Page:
What's new in the World of Science
Volume One, Issue Eleven
Last updated August 15, 1996
Mars Sites Multiply

As soon as NASA's recent press conference was over, a number of science organizations posted web sites focusing on the possibility of the existence of ancient life on Mars. Because there are so many sites to choose from, we checked them out and have provided a guide to some of the best. We hope you will first read our main story, which summarizes NASA and Stanford University press releases and includes Real Audio interviews with several Exploratorium scientists. But if you're looking to go in-depth to the question of whether life existed on Mars, these web resources below are certainly worth checking out too.

Get the scoop--updated daily--from NASA headquarters. A great resource; the only problem is that it can be hard to get through to the site because there's so much traffic.

FAS Space Policy Project
An informative section on the Federation of American Scientists (FAS). This site has links to a number of excellent resources. You can even register on the page for updates on breaking news.

Sky & Telescope
A special edition of "Sky and Telescope." A well-written and informative article, but it doesn't have many links to other sites and other information.

NASA AMES: Life on Mars
This site includes a number of photos, as well as RealAudio of the NASA news conference. The site is well-organized.

Mars Meteorites
Information on all twelve meteorites from the Red Planet. Find out where and when they were found. See photos and learn more about the makeup of the meteorites.

"What's New in in the World of Science" is published the middle of every month. Remember to check back next month and see "What's New"! If you know of a science site or news story that you would like to share, please contact us at one of the email addresses below. See you next month!



Was There Life on Mars?
A NASA-sponsored scientific team has announced that a meteorite from Mars shows evidence that life once existed on that planet. The world's scientific community eagerly awaits publication of the August 16 issue of Science magazine, which will feature the group's official report.

The meteorite, found twelve years ago in Antarctica, has yielded clues indicating that simple, one-celled organisms may have thrived on Mars--the only planet in our solar system besides Earth considered likely to have harbored life--billions of years ago.

The evidence, which the research team emphasizes is "circumstantial," consists of organic compounds, unusual mineral compounds often produced by microscopic life on Earth, and microfossils similar to those of our planet's smallest bacteria.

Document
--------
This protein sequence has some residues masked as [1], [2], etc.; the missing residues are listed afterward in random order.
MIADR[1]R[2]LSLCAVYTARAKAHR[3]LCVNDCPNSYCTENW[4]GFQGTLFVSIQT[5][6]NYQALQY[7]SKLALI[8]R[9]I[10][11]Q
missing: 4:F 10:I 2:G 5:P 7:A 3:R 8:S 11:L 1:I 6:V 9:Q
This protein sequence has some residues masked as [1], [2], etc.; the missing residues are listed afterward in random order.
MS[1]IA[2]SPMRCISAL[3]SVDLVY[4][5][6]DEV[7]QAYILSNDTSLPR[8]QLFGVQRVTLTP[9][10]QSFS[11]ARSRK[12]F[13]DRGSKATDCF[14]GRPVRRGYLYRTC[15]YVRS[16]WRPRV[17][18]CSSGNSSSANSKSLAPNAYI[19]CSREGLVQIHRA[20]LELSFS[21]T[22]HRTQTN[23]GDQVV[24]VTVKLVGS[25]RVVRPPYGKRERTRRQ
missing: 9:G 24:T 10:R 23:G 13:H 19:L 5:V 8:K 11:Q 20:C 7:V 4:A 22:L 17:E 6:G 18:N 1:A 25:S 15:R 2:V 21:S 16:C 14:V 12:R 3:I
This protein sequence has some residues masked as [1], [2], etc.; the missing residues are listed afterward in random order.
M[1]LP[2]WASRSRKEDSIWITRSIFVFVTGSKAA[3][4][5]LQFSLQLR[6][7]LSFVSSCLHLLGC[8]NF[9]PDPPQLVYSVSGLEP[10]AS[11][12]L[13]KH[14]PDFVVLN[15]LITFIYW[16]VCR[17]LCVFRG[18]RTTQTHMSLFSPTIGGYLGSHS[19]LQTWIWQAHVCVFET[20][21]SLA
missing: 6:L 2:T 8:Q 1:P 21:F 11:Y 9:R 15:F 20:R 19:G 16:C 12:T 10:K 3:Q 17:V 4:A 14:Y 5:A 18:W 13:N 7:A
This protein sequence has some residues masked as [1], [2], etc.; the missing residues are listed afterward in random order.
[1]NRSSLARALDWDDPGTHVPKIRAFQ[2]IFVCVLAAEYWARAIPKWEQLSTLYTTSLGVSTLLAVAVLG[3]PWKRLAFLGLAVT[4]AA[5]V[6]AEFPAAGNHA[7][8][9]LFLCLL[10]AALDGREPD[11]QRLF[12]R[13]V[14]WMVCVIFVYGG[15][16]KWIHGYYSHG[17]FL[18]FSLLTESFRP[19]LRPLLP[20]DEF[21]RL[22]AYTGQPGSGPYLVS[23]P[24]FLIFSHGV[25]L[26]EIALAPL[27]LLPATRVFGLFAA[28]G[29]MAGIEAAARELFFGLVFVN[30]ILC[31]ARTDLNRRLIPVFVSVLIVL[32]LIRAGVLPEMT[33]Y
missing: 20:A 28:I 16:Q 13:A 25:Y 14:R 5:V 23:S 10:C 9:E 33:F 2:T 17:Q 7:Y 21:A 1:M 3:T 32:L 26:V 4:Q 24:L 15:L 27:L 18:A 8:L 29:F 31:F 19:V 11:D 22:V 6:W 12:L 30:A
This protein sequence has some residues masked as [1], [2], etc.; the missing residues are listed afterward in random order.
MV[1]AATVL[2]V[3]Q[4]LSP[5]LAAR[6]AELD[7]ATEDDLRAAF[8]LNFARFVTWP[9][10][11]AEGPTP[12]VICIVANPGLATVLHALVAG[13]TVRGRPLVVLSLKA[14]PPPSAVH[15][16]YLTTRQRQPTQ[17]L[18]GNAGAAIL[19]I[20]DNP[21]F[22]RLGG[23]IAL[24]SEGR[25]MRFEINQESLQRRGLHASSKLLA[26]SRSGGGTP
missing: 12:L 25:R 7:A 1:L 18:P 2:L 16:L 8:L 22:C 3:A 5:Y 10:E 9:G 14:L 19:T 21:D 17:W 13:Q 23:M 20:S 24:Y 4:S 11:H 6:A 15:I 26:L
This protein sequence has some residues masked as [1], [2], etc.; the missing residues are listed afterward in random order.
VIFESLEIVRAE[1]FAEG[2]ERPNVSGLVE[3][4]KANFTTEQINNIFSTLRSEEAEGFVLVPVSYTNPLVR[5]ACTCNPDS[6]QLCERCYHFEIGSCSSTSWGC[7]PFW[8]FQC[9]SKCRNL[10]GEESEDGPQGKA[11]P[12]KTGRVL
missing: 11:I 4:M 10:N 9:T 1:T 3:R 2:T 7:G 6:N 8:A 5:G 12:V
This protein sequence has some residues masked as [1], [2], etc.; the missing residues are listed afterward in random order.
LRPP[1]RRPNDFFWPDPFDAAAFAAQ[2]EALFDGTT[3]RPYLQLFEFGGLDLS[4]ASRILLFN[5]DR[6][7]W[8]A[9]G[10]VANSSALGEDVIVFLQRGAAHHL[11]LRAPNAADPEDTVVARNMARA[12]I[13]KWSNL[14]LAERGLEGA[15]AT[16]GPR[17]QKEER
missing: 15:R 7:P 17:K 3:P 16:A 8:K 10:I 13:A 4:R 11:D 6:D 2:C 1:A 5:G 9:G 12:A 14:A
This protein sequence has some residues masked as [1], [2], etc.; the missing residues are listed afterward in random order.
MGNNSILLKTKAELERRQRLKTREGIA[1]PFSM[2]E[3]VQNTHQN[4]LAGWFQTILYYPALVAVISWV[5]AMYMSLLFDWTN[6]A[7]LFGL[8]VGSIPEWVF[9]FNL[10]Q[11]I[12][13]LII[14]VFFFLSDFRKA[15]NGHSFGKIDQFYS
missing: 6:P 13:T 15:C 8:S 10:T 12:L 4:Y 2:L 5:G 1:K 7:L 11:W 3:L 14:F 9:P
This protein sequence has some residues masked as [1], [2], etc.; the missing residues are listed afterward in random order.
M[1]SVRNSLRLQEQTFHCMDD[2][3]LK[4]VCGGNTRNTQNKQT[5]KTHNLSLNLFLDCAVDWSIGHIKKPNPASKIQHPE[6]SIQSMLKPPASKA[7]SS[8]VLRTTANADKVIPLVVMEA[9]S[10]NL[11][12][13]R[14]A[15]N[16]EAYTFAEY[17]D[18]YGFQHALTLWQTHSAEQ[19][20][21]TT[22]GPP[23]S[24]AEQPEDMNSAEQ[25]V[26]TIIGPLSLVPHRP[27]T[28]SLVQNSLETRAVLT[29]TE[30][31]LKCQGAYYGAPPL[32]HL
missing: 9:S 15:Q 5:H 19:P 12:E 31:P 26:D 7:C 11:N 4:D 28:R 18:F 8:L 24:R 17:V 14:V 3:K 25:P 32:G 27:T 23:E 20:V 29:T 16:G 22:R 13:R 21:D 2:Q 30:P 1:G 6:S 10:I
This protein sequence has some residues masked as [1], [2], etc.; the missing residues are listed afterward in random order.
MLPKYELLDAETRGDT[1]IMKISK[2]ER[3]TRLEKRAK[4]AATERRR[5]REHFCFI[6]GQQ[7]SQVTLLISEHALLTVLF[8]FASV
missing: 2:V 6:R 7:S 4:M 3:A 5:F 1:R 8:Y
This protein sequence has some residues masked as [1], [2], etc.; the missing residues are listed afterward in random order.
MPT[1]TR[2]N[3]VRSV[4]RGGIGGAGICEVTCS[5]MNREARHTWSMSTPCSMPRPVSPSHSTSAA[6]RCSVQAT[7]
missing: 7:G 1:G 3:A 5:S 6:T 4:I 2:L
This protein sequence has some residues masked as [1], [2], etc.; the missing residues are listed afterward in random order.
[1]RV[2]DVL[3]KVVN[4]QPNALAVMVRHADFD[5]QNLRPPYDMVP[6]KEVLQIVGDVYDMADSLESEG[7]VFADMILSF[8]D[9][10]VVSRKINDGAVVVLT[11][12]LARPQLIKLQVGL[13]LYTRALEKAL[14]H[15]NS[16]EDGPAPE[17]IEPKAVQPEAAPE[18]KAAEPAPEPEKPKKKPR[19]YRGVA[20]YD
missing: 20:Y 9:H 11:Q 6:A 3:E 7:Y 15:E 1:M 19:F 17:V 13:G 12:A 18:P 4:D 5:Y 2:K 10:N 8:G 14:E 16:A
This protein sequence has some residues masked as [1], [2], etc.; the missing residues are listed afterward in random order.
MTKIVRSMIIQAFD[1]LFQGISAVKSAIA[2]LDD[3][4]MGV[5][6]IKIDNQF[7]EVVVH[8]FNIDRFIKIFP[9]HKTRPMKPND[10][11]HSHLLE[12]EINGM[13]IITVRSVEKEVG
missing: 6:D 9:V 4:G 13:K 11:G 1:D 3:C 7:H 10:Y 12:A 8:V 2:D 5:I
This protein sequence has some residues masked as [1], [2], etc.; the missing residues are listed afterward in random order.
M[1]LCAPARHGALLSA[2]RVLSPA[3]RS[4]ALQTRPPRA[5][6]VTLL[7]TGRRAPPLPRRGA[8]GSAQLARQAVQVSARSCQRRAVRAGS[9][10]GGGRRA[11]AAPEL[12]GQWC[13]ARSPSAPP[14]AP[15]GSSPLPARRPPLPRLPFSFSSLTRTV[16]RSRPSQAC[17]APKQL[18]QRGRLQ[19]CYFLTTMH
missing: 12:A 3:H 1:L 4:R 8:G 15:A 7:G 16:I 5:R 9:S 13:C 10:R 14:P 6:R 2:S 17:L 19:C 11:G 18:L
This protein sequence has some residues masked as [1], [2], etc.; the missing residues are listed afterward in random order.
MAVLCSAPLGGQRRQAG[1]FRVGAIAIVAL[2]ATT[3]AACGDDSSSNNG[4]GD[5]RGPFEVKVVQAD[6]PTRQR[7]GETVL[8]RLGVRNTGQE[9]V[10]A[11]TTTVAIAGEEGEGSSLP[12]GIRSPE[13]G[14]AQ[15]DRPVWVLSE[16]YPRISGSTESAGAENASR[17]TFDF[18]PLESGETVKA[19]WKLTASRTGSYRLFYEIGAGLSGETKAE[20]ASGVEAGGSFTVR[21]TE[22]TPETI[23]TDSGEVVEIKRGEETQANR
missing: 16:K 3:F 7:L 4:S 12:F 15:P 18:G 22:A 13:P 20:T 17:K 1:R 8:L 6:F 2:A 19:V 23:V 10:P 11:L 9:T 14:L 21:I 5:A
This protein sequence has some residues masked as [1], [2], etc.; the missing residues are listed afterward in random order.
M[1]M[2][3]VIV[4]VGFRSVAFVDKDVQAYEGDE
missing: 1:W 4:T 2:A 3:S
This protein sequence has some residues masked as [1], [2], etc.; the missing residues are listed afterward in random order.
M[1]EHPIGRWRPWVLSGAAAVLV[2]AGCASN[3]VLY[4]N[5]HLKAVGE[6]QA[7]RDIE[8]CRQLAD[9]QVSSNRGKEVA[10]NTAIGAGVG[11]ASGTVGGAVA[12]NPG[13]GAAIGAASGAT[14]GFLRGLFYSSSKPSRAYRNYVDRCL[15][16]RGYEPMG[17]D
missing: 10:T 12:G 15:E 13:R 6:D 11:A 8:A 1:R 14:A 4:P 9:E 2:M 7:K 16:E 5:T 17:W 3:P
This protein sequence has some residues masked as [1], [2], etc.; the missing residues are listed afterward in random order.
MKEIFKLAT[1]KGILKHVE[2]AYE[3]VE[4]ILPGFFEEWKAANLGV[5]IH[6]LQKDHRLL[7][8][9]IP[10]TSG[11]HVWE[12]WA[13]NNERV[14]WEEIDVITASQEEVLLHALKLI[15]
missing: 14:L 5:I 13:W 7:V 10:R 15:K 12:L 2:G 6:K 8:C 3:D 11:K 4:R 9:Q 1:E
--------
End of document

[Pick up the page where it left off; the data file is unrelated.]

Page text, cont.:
The Other Wet Planet

About 3.5 to 4 billion years ago, when scientists believe Mars was warmer and held surface water, some water may have seeped underground. Carbonate minerals may have formed when living organisms and carbon dioxide from the Martian atmosphere interacted.

PAHs and mineral compounds believed to be formed by microscopic life were found near concentrations of this carbonate. The meteorite also yielded fossil structures similar to the smallest terrestrial microscopic fossils.

The research team, which includes a contingent from Stanford University, gave several reasons for its conclusion that the meteorite did not acquire these clues to life after its arrival on Earth. First, no other similar meteorites have indicated such evidence. Second, the PAHs were concentrated deep inside the meteorite; they would be located primarily on its crust, with smaller amounts closer to its center, if the fragment had acquired them on Earth. Finally, the life that produced these clues predate similar life-forms here.

The Rock That Fell to Earth

NASA IMAGE The 4.2-pound (nearly 2 kg) meteorite was found during an Antarctic scientific expedition in 1984, but it was identified as coming from Mars only in 1993. Scientists believe that the rock fragment, which is about 4.5 billion years old, was ejected from the surface of Mars when a comet or asteroid struck the planet about 15 million years ago. After millions of years in space, the meteorite then fell to Earth, lying in Antarctica for 13,000 years before its discovery.

Scientists checked the meteorite with a laser mass spectrometer for polycyclic aromatic hydrocarbons (PAHs), a class of organic molecules common on Earth. The instrument blasts a pinpoint area with an infrared laser for scant millionths of a second at a temperature of more than 100 million degrees per second, which harmlessly detaches molecules from the target surface. Then, another laser pulse--this one consisting of ultraviolet light--ionizes molecules. (Ionization separates an electron from each molecule, creating a positively charged molecule.)

The spectrometer then measures the ionized molecules' speed to calculate their mass, allowing researchers to identify the compounds more accurately than by other methods. Earlier techniques were not sophisticated enough to detect microfossils and other clues as small as those in this fragment.

What Do We Do Now?

Scientists around the world will immediately study the NASA team's conclusions, but it may be several years before they reach definitive conclusions. In the meantime, the new spectrometer technology will inspire a new look at many other meteorite fragments. On a grander scale, this discovery may inspire a resurgence in interest in space exploration.

"What's New" asked Exploratorium scientists Linda Shore, Paul Doherty, and Charles Carlson to comment on this discovery. The following interviews require the RealAudio player and 28.8 modem connection or better. Click on a scientist to listen to the interview.

If you need the RealAudio player, click here to download it.


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